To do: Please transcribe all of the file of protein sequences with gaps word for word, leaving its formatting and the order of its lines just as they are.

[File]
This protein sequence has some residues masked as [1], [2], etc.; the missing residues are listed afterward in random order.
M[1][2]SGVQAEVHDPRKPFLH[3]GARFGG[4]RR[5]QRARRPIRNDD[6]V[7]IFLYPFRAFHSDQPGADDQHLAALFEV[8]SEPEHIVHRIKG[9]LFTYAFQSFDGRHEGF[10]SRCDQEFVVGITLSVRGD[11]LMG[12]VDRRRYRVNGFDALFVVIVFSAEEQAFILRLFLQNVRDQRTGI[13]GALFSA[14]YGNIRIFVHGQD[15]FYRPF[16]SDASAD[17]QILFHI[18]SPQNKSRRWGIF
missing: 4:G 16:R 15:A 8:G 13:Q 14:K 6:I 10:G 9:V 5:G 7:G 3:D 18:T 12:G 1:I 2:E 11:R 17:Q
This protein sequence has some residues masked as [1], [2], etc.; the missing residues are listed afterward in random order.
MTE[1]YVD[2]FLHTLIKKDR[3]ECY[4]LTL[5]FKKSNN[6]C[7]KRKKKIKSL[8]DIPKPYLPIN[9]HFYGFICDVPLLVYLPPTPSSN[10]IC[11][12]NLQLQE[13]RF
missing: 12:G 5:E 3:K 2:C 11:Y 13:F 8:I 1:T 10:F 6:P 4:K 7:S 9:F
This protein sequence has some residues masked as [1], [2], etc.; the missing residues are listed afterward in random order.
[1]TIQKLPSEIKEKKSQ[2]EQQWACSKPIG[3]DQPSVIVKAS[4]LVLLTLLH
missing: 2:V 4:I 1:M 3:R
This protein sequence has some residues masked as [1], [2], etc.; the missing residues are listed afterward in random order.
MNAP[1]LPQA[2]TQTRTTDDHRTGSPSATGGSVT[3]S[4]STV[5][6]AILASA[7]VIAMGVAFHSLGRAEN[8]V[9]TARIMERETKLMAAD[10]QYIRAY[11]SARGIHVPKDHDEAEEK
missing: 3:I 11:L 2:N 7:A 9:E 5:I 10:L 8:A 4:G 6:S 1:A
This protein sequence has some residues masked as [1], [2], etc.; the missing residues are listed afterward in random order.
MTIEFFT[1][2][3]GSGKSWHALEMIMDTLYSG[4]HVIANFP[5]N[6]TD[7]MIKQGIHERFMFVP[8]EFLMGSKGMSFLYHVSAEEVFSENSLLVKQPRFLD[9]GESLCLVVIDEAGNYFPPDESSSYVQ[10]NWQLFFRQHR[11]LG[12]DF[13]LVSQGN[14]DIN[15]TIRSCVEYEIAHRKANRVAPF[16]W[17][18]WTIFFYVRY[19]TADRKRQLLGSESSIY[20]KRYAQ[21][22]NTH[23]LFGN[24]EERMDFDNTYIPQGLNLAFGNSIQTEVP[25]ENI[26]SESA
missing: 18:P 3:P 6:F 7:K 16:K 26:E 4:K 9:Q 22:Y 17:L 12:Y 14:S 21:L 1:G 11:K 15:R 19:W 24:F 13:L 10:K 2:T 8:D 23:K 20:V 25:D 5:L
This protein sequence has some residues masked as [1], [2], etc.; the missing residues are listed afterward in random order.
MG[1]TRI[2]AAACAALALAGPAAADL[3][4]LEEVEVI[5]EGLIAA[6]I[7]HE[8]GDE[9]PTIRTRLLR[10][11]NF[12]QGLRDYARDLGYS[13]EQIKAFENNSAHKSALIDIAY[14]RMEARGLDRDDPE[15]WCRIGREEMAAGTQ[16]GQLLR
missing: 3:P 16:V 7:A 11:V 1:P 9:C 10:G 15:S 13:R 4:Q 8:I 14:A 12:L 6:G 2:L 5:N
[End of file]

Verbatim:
This protein sequence has some residues masked as [1], [2], etc.; the missing residues are listed afterward in random order.
M[1][2]SGVQAEVHDPRKPFLH[3]GARFGG[4]RR[5]QRARRPIRNDD[6]V[7]IFLYPFRAFHSDQPGADDQHLAALFEV[8]SEPEHIVHRIKG[9]LFTYAFQSFDGRHEGF[10]SRCDQEFVVGITLSVRGD[11]LMG[12]VDRRRYRVNGFDALFVVIVFSAEEQAFILRLFLQNVRDQRTGI[13]GALFSA[14]YGNIRIFVHGQD[15]FYRPF[16]SDASAD[17]QILFHI[18]SPQNKSRRWGIF
missing: 4:G 16:R 15:A 8:G 13:Q 14:K 6:I 10:G 9:V 5:G 7:G 3:D 18:T 12:G 1:I 2:E 11:R 17:Q
This protein sequence has some residues masked as [1], [2], etc.; the missing residues are listed afterward in random order.
MTE[1]YVD[2]FLHTLIKKDR[3]ECY[4]LTL[5]FKKSNN[6]C[7]KRKKKIKSL[8]DIPKPYLPIN[9]HFYGFICDVPLLVYLPPTPSSN[10]IC[11][12]NLQLQE[13]RF
missing: 12:G 5:E 3:K 2:C 11:Y 13:F 8:I 1:T 10:F 6:P 4:K 7:S 9:F
This protein sequence has some residues masked as [1], [2], etc.; the missing residues are listed afterward in random order.
[1]TIQKLPSEIKEKKSQ[2]EQQWACSKPIG[3]DQPSVIVKAS[4]LVLLTLLH
missing: 2:V 4:I 1:M 3:R
This protein sequence has some residues masked as [1], [2], etc.; the missing residues are listed afterward in random order.
MNAP[1]LPQA[2]TQTRTTDDHRTGSPSATGGSVT[3]S[4]STV[5][6]AILASA[7]VIAMGVAFHSLGRAEN[8]V[9]TARIMERETKLMAAD[10]QYIRAY[11]SARGIHVPKDHDEAEEK
missing: 3:I 11:L 2:N 7:A 9:E 5:I 10:L 8:A 4:G 6:S 1:A
This protein sequence has some residues masked as [1], [2], etc.; the missing residues are listed afterward in random order.
MTIEFFT[1][2][3]GSGKSWHALEMIMDTLYSG[4]HVIANFP[5]N[6]TD[7]MIKQGIHERFMFVP[8]EFLMGSKGMSFLYHVSAEEVFSENSLLVKQPRFLD[9]GESLCLVVIDEAGNYFPPDESSSYVQ[10]NWQLFFRQHR[11]LG[12]DF[13]LVSQGN[14]DIN[15]TIRSCVEYEIAHRKANRVAPF[16]W[17][18]WTIFFYVRY[19]TADRKRQLLGSESSIY[20]KRYAQ[21][22]NTH[23]LFGN[24]EERMDFDNTYIPQGLNLAFGNSIQTEVP[25]ENI[26]SESA
missing: 18:P 3:P 6:F 7:K 16:K 26:E 4:K 9:Q 22:Y 17:L 12:Y 14:S 21:L 1:G 11:K 15:R 19:W 24:F 13:L 10:K 2:T 8:D 23:K 20:V 25:D 5:L
This protein sequence has some residues masked as [1], [2], etc.; the missing residues are listed afterward in random order.
MG[1]TRI[2]AAACAALALAGPAAADL[3][4]LEEVEVI[5]EGLIAA[6]I[7]HE[8]GDE[9]PTIRTRLLR[10][11]NF[12]QGLRDYARDLGYS[13]EQIKAFENNSAHKSALIDIAY[14]RMEARGLDRDDPE[15]WCRIGREEMAAGTQ[16]GQLLR
missing: 3:P 16:V 7:A 11:V 1:P 9:C 10:G 15:S 13:R 4:Q 8:I 14:A 12:L 6:G 2:L 5:N